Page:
The goal of the collaboration was to automate the assessment of sustainability reports by using Al, to save the company time. Therefore, the students wrote code that has two input files, the report as PDF and the assessment criteria as XLSX. In the code, an Al model assesses whether the criteria from the XLSX are met in the PDF and gives out a result for each criterion in another XLSX file.
To reach the goal, they tested multiple Large Language Models such as GPT which is also used in ChatGPT. They compared local open-source models to online models, to see whether they could go with a local model which is more secure (runs on a local computer), or whether they needed to use an online model which however has fewer equipment requirements (equipment is in the cloud).
Challenges that they faced were for example the complexity of the criteria, as the criteria sometimes were subjective or vague, or the criteria required a very specific level of detail in the report. Prompt engineering was another tricky part. Here, they needed to find what threshold the model should consider regarding when to answer with uncertain or yes/no.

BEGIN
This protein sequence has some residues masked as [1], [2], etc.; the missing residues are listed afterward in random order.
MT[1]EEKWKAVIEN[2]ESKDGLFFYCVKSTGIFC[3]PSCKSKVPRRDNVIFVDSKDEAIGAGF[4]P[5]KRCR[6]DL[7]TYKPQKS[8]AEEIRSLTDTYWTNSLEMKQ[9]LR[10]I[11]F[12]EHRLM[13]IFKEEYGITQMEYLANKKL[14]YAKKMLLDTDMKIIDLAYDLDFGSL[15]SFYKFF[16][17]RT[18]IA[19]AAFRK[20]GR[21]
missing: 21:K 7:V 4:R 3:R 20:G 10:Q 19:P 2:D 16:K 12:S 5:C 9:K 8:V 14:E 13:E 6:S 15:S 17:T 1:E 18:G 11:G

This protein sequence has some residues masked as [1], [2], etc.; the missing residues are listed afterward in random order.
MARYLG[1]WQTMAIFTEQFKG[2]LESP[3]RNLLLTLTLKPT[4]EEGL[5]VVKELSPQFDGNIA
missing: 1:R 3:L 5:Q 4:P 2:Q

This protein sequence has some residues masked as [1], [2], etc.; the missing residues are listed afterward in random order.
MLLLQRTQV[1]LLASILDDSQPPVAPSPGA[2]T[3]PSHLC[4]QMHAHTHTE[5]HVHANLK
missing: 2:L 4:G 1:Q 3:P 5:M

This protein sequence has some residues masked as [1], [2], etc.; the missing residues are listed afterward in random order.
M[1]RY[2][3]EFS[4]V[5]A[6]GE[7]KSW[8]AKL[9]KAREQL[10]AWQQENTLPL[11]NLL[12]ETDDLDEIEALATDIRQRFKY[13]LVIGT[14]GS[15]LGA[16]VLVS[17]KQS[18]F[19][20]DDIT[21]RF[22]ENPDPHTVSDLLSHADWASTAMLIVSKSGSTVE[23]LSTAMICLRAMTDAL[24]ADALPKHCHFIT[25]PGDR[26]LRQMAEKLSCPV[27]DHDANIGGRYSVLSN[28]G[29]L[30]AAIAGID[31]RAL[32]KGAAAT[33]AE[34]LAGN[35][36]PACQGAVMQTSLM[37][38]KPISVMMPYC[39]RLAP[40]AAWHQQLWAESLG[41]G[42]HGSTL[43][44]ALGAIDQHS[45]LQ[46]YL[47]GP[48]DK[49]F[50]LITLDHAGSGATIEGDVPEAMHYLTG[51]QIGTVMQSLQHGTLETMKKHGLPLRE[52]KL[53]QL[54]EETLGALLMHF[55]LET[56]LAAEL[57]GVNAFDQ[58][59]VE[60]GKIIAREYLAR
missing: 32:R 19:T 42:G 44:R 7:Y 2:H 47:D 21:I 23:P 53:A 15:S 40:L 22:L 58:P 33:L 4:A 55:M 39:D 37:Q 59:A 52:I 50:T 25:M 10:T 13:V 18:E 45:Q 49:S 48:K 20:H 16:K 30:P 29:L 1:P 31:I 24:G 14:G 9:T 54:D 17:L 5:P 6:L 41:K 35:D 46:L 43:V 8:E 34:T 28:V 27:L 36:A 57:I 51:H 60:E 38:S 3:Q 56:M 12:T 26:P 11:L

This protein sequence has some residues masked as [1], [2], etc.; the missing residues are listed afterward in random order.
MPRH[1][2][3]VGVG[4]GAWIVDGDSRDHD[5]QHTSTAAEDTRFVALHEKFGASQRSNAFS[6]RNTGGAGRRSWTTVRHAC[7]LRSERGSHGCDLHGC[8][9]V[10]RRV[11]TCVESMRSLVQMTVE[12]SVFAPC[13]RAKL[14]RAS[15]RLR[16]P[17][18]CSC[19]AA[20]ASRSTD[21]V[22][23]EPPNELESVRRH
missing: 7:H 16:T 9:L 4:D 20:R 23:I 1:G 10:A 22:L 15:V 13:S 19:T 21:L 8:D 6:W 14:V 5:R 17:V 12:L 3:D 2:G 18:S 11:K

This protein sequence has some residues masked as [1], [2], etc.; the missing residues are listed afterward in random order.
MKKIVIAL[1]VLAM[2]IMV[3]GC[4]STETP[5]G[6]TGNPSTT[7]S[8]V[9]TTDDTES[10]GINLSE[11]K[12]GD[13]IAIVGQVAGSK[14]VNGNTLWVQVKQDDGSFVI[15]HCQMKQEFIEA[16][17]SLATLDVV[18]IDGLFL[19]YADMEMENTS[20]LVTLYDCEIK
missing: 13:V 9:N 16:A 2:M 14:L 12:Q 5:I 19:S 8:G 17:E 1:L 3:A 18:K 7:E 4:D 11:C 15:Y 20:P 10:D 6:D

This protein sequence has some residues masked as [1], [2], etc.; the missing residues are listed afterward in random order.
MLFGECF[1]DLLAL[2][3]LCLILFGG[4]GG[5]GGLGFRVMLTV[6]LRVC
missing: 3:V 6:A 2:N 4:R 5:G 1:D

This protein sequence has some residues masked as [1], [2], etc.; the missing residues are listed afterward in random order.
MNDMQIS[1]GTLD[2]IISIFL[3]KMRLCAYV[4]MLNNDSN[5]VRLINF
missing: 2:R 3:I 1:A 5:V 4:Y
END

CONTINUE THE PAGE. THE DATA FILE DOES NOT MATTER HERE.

The results were that their model could assess on average about 65% of the criteria correctly across the 6 reports (provided) they could test. However, the ratings were not always based on the right source. Specifically, the model also provided on which page and which section it based its answer, which was not always the same as Engageability did it manually.
In conclusion, not only did the models assess about 65% of the criteria correctly (yes/no/uncertain), but they were also helpful in assessing the reports faster than doing it all manually due to the models' indications on which page to look at etc.
Future considerations are that the models need to be tested with more reports to get representative results. Also, the models may be improved by testing them with newer models that the students didn't get access to vet (i.e., GPT4), or by training the models on more reports than Engageability could provide so far.
One step ahead: Detecting unusual human motions
: Alaa Elshorbagy
, Vincent von Zitzewitz
and Jonas Voßemer
provides services in quality assurance and testing of software and machine learning systems. They also specialize in software engineering, requirements engineering, machine learning, and AI Testing including testing machine learning models for autonomous driving.